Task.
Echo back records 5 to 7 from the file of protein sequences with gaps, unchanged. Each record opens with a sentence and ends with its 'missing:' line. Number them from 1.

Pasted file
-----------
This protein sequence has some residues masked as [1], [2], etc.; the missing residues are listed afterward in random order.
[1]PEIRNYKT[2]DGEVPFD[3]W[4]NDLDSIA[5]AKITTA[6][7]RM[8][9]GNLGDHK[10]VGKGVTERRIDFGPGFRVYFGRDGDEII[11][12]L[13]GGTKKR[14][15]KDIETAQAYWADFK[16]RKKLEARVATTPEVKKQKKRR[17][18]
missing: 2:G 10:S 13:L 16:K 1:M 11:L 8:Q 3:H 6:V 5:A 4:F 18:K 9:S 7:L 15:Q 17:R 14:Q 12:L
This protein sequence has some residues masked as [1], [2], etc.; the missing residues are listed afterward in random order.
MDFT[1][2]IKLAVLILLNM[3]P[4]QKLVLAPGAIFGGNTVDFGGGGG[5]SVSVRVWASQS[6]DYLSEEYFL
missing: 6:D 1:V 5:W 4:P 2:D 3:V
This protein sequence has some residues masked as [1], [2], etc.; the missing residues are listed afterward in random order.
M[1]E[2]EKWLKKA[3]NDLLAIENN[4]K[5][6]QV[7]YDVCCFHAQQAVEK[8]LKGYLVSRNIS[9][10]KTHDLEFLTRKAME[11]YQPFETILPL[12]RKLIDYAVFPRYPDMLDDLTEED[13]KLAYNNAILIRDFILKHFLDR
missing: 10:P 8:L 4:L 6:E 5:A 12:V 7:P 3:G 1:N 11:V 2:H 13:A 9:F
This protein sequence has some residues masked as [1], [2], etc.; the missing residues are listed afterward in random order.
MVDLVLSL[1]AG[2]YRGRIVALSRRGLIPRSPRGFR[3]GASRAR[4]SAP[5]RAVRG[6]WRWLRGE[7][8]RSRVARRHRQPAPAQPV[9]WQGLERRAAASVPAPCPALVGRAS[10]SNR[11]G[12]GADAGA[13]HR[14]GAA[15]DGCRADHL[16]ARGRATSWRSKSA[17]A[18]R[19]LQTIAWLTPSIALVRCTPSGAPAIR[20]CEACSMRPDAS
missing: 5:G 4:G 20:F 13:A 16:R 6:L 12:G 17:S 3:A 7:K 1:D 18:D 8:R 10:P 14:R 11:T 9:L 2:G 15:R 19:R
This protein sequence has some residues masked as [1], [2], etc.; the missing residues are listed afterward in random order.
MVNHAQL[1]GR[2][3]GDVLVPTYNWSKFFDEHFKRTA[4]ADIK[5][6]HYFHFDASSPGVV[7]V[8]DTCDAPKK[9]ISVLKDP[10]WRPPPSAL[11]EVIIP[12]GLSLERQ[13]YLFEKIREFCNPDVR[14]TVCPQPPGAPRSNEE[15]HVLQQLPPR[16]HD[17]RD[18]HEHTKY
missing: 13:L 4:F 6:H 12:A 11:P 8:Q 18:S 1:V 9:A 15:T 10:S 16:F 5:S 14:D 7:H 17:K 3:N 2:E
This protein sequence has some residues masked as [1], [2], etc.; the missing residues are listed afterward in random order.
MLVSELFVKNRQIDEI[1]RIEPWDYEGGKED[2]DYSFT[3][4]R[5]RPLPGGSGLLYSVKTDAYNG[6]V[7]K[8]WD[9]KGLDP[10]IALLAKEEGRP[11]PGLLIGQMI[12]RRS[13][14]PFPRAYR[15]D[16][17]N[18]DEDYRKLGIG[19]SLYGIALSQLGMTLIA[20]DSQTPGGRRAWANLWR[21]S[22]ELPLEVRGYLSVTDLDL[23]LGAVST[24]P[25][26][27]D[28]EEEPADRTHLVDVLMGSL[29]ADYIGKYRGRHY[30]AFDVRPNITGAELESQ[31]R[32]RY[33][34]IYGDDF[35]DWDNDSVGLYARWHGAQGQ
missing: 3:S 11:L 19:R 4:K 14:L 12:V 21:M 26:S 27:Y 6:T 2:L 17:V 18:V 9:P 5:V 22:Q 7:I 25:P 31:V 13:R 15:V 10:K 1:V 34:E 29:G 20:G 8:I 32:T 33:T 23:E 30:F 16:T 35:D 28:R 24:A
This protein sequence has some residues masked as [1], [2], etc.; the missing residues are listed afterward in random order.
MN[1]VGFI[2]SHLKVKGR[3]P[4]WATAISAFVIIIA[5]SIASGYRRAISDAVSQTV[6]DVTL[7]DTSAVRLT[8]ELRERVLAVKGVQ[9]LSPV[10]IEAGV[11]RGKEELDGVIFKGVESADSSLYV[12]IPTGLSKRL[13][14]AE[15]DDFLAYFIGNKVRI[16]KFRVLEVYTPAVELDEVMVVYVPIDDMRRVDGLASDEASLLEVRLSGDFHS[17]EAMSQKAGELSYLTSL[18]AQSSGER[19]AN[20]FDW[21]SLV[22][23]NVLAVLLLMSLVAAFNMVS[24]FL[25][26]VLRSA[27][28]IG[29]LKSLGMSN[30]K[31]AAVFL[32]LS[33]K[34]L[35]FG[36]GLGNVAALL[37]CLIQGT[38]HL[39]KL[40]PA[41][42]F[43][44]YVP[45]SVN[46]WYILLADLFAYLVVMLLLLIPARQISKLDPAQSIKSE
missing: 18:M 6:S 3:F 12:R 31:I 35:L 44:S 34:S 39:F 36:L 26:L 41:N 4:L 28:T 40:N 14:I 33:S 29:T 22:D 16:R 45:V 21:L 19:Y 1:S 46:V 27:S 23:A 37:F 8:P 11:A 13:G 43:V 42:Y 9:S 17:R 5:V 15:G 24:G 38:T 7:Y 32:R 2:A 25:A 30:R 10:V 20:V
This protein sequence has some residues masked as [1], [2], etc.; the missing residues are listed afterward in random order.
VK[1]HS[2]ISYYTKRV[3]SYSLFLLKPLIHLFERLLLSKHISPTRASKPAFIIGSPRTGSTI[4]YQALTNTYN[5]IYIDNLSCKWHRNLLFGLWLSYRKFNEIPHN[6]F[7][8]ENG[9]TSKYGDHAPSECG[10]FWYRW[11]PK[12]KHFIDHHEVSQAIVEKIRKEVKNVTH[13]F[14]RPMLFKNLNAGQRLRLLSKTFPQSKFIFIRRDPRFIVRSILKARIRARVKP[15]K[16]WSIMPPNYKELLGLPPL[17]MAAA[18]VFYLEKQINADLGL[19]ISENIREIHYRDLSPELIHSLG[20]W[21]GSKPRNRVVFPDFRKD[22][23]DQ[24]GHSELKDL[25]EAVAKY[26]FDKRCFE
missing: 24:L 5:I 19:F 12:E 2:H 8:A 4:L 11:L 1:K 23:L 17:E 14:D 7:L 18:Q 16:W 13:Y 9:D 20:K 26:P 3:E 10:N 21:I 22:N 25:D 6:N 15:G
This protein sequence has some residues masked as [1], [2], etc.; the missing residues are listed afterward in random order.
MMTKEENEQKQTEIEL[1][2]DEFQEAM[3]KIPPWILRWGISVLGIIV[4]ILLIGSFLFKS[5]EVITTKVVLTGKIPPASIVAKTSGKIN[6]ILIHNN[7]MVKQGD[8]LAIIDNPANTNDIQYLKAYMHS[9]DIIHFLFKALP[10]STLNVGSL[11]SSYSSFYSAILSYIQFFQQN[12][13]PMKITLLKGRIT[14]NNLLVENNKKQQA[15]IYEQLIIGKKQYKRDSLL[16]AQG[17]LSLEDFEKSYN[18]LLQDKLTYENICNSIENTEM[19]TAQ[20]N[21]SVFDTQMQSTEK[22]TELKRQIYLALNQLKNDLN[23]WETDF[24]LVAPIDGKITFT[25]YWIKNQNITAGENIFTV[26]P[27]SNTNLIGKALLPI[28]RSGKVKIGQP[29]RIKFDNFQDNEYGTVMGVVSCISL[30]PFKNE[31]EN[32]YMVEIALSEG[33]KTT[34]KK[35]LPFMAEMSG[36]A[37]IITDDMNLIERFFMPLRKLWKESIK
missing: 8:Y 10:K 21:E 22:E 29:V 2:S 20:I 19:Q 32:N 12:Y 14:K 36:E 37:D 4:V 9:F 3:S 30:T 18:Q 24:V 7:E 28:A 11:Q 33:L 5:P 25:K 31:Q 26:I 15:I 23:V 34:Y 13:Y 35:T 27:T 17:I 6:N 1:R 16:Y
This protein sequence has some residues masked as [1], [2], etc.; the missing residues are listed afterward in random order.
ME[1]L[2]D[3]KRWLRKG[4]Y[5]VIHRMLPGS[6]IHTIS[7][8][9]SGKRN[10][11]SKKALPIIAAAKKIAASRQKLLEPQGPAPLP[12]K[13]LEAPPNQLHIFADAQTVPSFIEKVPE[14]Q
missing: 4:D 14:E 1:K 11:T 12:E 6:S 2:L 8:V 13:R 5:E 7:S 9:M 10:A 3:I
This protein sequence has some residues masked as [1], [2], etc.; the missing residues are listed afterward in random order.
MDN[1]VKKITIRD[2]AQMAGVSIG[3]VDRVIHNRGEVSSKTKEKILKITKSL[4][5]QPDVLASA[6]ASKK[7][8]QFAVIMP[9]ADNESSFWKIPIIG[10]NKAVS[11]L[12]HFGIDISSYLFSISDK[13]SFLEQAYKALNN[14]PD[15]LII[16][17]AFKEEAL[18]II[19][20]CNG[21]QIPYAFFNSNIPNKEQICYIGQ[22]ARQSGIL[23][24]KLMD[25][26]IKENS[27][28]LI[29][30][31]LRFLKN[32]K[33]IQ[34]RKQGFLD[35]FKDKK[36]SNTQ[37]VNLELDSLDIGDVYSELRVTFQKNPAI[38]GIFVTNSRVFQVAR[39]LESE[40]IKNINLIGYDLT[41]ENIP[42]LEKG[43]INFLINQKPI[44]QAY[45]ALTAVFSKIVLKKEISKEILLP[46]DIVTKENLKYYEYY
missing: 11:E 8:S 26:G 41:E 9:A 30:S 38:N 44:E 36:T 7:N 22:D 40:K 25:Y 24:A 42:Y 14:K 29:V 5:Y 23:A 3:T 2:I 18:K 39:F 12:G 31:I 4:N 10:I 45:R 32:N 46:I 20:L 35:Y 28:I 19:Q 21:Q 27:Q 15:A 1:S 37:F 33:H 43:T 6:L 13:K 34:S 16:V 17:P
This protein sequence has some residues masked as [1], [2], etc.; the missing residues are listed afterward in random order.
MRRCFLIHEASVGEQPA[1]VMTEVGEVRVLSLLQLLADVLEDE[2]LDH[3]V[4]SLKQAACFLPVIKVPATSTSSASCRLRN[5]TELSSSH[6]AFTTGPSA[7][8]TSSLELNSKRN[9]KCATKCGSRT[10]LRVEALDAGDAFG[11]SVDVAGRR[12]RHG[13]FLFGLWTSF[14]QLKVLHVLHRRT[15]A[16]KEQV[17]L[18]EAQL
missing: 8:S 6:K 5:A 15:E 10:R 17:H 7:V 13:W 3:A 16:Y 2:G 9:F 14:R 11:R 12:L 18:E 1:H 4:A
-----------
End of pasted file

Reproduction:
This protein sequence has some residues masked as [1], [2], etc.; the missing residues are listed afterward in random order.
MVNHAQL[1]GR[2][3]GDVLVPTYNWSKFFDEHFKRTA[4]ADIK[5][6]HYFHFDASSPGVV[7]V[8]DTCDAPKK[9]ISVLKDP[10]WRPPPSAL[11]EVIIP[12]GLSLERQ[13]YLFEKIREFCNPDVR[14]TVCPQPPGAPRSNEE[15]HVLQQLPPR[16]HD[17]RD[18]HEHTKY
missing: 13:L 4:F 6:H 12:A 11:P 8:Q 18:S 1:V 9:A 15:T 10:S 16:F 5:S 14:D 7:H 17:K 3:N 2:E
This protein sequence has some residues masked as [1], [2], etc.; the missing residues are listed afterward in random order.
MLVSELFVKNRQIDEI[1]RIEPWDYEGGKED[2]DYSFT[3][4]R[5]RPLPGGSGLLYSVKTDAYNG[6]V[7]K[8]WD[9]KGLDP[10]IALLAKEEGRP[11]PGLLIGQMI[12]RRS[13][14]PFPRAYR[15]D[16][17]N[18]DEDYRKLGIG[19]SLYGIALSQLGMTLIA[20]DSQTPGGRRAWANLWR[21]S[22]ELPLEVRGYLSVTDLDL[23]LGAVST[24]P[25][26][27]D[28]EEEPADRTHLVDVLMGSL[29]ADYIGKYRGRHY[30]AFDVRPNITGAELESQ[31]R[32]RY[33][34]IYGDDF[35]DWDNDSVGLYARWHGAQGQ
missing: 3:S 11:L 19:R 4:K 14:L 12:V 21:M 26:S 27:Y 6:T 2:L 17:V 18:V 9:P 5:V 22:Q 7:I 25:P 31:V 13:R 15:V 10:K 1:V 34:E 29:G 20:G 8:I 32:T 33:T 23:E 30:F 16:T 35:D 28:R 24:A
This protein sequence has some residues masked as [1], [2], etc.; the missing residues are listed afterward in random order.
MN[1]VGFI[2]SHLKVKGR[3]P[4]WATAISAFVIIIA[5]SIASGYRRAISDAVSQTV[6]DVTL[7]DTSAVRLT[8]ELRERVLAVKGVQ[9]LSPV[10]IEAGV[11]RGKEELDGVIFKGVESADSSLYV[12]IPTGLSKRL[13][14]AE[15]DDFLAYFIGNKVRI[16]KFRVLEVYTPAVELDEVMVVYVPIDDMRRVDGLASDEASLLEVRLSGDFHS[17]EAMSQKAGELSYLTSL[18]AQSSGER[19]AN[20]FDW[21]SLV[22][23]NVLAVLLLMSLVAAFNMVS[24]FL[25][26]VLRSA[27][28]IG[29]LKSLGMSN[30]K[31]AAVFL[32]LS[33]K[34]L[35]FG[36]GLGNVAALL[37]CLIQGT[38]HL[39]KL[40]PA[41][42]F[43][44]YVP[45]SVN[46]WYILLADLFAYLVVMLLLLIPARQISKLDPAQSIKSE
missing: 18:M 6:S 3:F 12:R 31:I 35:L 44:S 34:S 39:F 36:L 26:L 41:N 4:L 28:T 40:N 14:I 33:S 29:T 22:D 16:R 45:V 21:L 19:Y 1:S 46:V 27:S 23:A 37:F 8:P 11:A 13:G 43:V 42:Y 9:S 17:R 5:V 15:G 24:G 38:T 7:Y 32:R 2:A 25:A 30:R 10:V 20:V